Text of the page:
With no shortage of Republican candidates to choose from (17 at last check), one would think there would be a variety of opinions amongst the field when it comes to online gambling.
Unfortunately, iGaming advocates are finding the crop of 2016 Republicans pretty much in lockstep with one another on this issue, save two outliers. The other 15 candidates’ views on online gambling lay somewhere between vehemently opposed and unknown.
The Magnificent Seven?
The good news is that the candidates who fully support Sheldon Adelson’s constant calls to prohibit online gambling (RAWA), or have publicly voiced their opposition to online gambling, aren’t doing very well in the polls.
Online gambling is certainly not a litmus test type issue in presidential politics, but it should be noted that the seven Republican candidates running for president who have come out against online gambling are polling at a collective 10 percent in the latest Monmouth Poll, and 15 percent in the latest PPP poll.
The anti-online gambling candidate with the highest polling numbers is Florida Senator and RAWA sponsor Marco Rubio. Rubio is in the first trail pack with average polling numbers of 6.2 percent. Rubio is also believed to be the only legitimate candidate of the seven anti-gambling candidates.
Here is a look at the average polling numbers of other anti-online gambling candidates:
- Mike Huckabee: 4.4 percent – Huckabee was in lockstep agreement with CSIG Chair Blanche Lincoln during an interview on his FOX News show Huckabee.
- Rick Perry: 1.2 percent – As governor of Texas, Perry penned a letter supporting a federal online gambling ban.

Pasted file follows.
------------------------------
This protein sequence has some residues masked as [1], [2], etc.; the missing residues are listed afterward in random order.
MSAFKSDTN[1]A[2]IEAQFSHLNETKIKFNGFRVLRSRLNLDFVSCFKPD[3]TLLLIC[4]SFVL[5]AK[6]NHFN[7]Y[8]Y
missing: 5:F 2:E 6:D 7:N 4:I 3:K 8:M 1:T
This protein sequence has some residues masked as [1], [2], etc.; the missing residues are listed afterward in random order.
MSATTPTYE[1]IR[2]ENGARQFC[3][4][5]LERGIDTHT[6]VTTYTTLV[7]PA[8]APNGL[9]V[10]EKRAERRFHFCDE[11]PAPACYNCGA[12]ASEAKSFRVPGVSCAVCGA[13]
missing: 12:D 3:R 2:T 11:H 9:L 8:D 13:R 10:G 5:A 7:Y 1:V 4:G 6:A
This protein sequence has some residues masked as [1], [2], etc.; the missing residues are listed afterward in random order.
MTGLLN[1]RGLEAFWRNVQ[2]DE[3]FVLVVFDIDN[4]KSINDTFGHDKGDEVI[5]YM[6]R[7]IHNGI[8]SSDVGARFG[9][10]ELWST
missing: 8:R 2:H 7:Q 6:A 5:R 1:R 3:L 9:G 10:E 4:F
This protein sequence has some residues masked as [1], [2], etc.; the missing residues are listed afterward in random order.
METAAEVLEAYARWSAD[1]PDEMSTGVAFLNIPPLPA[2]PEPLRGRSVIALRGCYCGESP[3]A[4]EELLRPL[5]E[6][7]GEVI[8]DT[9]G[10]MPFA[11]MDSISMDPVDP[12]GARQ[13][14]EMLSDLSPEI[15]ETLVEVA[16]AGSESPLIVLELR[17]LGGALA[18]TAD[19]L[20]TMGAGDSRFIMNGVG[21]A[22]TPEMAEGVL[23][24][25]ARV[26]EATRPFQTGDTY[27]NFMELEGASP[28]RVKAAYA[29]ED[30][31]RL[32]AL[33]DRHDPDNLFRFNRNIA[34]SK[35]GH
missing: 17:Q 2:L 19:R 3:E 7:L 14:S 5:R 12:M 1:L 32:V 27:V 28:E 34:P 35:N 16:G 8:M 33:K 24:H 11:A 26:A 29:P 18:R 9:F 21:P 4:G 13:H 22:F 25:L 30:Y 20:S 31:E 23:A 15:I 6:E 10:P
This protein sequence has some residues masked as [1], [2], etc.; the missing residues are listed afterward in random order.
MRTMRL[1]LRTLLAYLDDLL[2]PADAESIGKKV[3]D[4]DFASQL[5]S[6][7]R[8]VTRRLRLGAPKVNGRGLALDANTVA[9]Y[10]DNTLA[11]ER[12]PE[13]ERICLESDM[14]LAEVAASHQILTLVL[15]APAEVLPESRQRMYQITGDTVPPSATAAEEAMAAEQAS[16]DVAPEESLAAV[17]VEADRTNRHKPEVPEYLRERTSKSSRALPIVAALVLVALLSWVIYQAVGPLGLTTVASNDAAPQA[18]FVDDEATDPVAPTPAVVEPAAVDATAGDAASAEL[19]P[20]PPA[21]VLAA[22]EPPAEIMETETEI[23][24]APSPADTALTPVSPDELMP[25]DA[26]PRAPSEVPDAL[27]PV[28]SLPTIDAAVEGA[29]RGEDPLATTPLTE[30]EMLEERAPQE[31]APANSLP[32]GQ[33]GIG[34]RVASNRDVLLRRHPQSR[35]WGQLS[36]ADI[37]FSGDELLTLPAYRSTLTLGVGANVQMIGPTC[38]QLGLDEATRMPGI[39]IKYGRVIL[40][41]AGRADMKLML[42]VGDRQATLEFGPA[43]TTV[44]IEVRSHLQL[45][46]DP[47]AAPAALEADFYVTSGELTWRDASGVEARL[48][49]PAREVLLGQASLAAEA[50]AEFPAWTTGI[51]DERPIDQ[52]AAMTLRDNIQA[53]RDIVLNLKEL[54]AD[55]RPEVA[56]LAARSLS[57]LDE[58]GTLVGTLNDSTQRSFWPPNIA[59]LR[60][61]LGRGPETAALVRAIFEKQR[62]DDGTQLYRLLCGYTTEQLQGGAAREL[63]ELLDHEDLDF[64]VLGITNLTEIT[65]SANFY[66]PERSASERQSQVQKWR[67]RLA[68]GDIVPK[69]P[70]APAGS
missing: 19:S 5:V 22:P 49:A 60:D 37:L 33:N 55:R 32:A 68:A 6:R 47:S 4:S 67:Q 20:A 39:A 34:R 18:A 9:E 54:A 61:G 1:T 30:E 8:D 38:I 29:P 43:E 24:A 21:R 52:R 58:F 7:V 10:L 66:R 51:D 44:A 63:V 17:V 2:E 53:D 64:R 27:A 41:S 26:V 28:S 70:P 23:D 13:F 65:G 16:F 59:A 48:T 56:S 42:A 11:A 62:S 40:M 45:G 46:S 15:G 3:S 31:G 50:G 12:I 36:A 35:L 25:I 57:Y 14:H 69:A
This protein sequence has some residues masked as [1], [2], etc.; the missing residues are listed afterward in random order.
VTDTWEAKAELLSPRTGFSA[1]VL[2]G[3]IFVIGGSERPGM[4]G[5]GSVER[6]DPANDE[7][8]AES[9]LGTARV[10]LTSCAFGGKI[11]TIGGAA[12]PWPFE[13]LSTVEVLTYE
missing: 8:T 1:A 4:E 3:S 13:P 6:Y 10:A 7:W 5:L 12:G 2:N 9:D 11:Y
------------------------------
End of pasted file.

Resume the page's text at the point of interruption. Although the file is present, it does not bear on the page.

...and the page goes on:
- Rick Santorum: 1 percent – A strong social conservative, Santorum is against gambling in any form.
- Bobby Jindal: .2 percent – Like Perry, Jindal, the governor of Louisiana, supported Sheldon Adelson’s calls for an online gambling ban.
- George Pataki: .2 percent – Pataki is a former co-chair of the Coalition to Stop Internet Gambling.
- Lindsey Graham: 0 percent – Graham introduced RAWA into the U.S. Senate in 2014 and 2015, and has been one of iGaming’s most vocal critics in Congress.
Six other candidates, Carly Fiorina, Ben Carson, Ted Cruz, Jim Gilmore, John Kasich, and Scott Walker, could seemingly go either way on the issue.
Even though they haven’t articulated their views on online gambling, my belief is that most of these candidates are unlikely to stand in RAWA’s way if it were passed in Congress. Cruz and Kasich would be the least likely to sign RAWA into law in my opinion, but at the same time they might also support a bill legalizing online poker or online gambling.
Bottom line: Their stances on this issue need to be fleshed out.
One candidate who is no friend of gaming
If Jeb Bush’s history in Florida is any indication, he wouldn’t balk at the chance to ban online gambling, and he almost certainly wouldn’t sign a bill that legalized gambling in any way, shape or form.
Are any Republicans pro-online gambling?
Pro-online gambling is somewhat of a mischaracterization in this field, but several candidates would likely be willing to sign a bill legalizing online gambling at the federal level, or veto a bill prohibiting it.
Donald Trump is one such candidate, as the former casino magnate has ties to online gaming companies. Trump’s problem is that despite his massive lead in the early polls, he’s not considered a serious candidate.
Another candidate who is unlikely to support an online gaming ban is Rand Paul. Paul is the libertarian-minded senator from Kentucky and son of former presidential candidate Ron Paul, who was one of iGaming’s champions in Congress before and after his retirement.
The junior Paul’s libertarian beliefs are not as strong as his father’s, but they would almost certainly keep him from supporting a bill prohibiting iGaming. Paul’s libertarian viewpoint is “let the states handle it.”
A final candidate who would have a hard time supporting RAWA is New Jersey Governor Chris Christie.
Christie of course signed New Jersey’s bill legalizing online gambling into law in early 2013.
Were a President Christie to sign RAWA (in its current form) into law he would essentially undo three years of work in his home state of New Jersey, likely turning him into a pariah among Garden State residents.